Leif Eriksson in "Eirik the Red’s Saga"

Chapter 5



Eirik had a wife named Thjodhild, and two sons, Thorstein and Leif. Both of them were promising young men. [...]

Leif had sailed to Norway where he was one of King Olaf Tryggvason's men.

But when Leif sailed from Greenland that summer the ship was driven off course to land in the Hebrides. From there they failed to get a favourable wind and had to stay in the islands for much of the summer.

Leif fell in love with a woman named Thorgunna. She was of very good family, and Leif realized that she knew a thing or two.

When Leif was leaving Thorgunna asked to go with him. Leif asked whether her kinsmen were of any mind to agree to this, and she declared she did not care. Leif said he was reluctant to abduct a woman of such high birth from a foreign country — 'there are so few of us'.

Thorgunna spoke: 'I'm not sure you'll like the alternative better.'

'I'll take my chances on that,' Leif said.

'Then I will tell you,' Thorgunna said, 'that I am with child, and that this child is yours. It's my guess that I will give birth to a boy, in due course. And even though you ignore him, I will raise the boy and send him to you in Greenland as soon as he is of an age to travel with others. But it's my guess that he will serve you as well as you have served me now with your departure. I intend to come to Greenland myself before it's all over.'

He gave her a gold ring, a Greenland cape and a belt of ivory.

The boy, who was named Thorgils, did come to Greenland and Leif recognized him as his son. — Some men say that this Thorgils came to Iceland before the hauntings at Froda in the summer. — Thorgils stayed in


Greenland after that, and before it was all over he was also thought to have something preternatural about him.

Leif and his men left the Hebrides and made land in Norway in the autumn. Leif became one of the king's men, and King Olaf Tryggvason showed him much honour, as Leif appeared to him to be a man of good breeding.

On one occasion the king spoke to Leif privately and asked, 'Do you intend to sail to Greenland this summer?'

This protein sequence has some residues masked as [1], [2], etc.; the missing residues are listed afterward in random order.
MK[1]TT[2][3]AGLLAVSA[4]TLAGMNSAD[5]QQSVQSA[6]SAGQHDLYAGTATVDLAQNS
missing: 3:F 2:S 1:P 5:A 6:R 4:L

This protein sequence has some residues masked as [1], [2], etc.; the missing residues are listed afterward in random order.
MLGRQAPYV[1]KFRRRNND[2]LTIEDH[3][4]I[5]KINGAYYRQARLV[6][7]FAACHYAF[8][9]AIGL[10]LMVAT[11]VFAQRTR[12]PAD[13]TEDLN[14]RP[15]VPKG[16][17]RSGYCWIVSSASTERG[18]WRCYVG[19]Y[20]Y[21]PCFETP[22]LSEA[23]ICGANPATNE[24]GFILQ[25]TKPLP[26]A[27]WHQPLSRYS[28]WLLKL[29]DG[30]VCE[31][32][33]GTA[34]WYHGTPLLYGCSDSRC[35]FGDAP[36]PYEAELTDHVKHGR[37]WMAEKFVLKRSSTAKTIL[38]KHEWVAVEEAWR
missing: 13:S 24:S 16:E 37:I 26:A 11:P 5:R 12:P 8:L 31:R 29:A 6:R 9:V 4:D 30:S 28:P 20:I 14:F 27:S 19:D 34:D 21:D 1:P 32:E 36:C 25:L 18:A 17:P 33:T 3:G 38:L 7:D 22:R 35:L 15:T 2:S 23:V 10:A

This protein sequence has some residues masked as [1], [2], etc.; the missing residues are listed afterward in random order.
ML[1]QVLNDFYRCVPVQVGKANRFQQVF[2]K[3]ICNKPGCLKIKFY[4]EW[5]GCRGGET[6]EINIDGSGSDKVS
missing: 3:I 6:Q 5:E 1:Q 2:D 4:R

Leif answered, 'I would like to do so, if it is your wish.'

The king answered, 'It could well be so; you will go as my envoy and convert Greenland to Christianity.'

Leif said the king should decide that, but added that he feared this message would meet with a harsh reception in Greenland. The king said he saw no man more suitable for the job than Leif- 'and you'll have the good fortune that's needed'.

'If that's so,' Leif declared, 'then only because I enjoy yours as well.'

Once he had made ready, Leif set sail. After being tossed about at sea for a long time he chanced upon land where he had not expected any to be found. Fields of self-sown wheat and vines were growing there; also, there were trees known as maple, and they took specimens of all of them.

Leif also chanced upon men clinging to a ship's wreck, whom he brought home and found shelter for over the winter. In so doing he showed his strong character and kindness. He converted the country to Christianity. Afterwards he became known as Leif the Lucky.

Leif made land in Eiriksfjord and went home to the farm at Brattahlid. There he was received warmly. He soon began to advocate Christianity and the true catholic faith throughout the country, revealing the messages of King Olaf Tryggvason to the people, and telling them how excellent and glorious this faith was.


Source: Keneva Kunz, trans., "[Leif Eriksson in] Eirik the Red's Saga" in The Sagas of Icelanders: A Selection, preface by Jane Smiley, introduction by Robert Kellogg, (New York, London, Victoria (Australia), Toronto, Auckland: The Penguin Group, 2000), 653-674. Notes: Translations first published in "The Complete Sagas of Icelanders," volumes I-V (forty-nine tales), Leifur Eiriksson Publishing, Ltd., Iceland, 1997.

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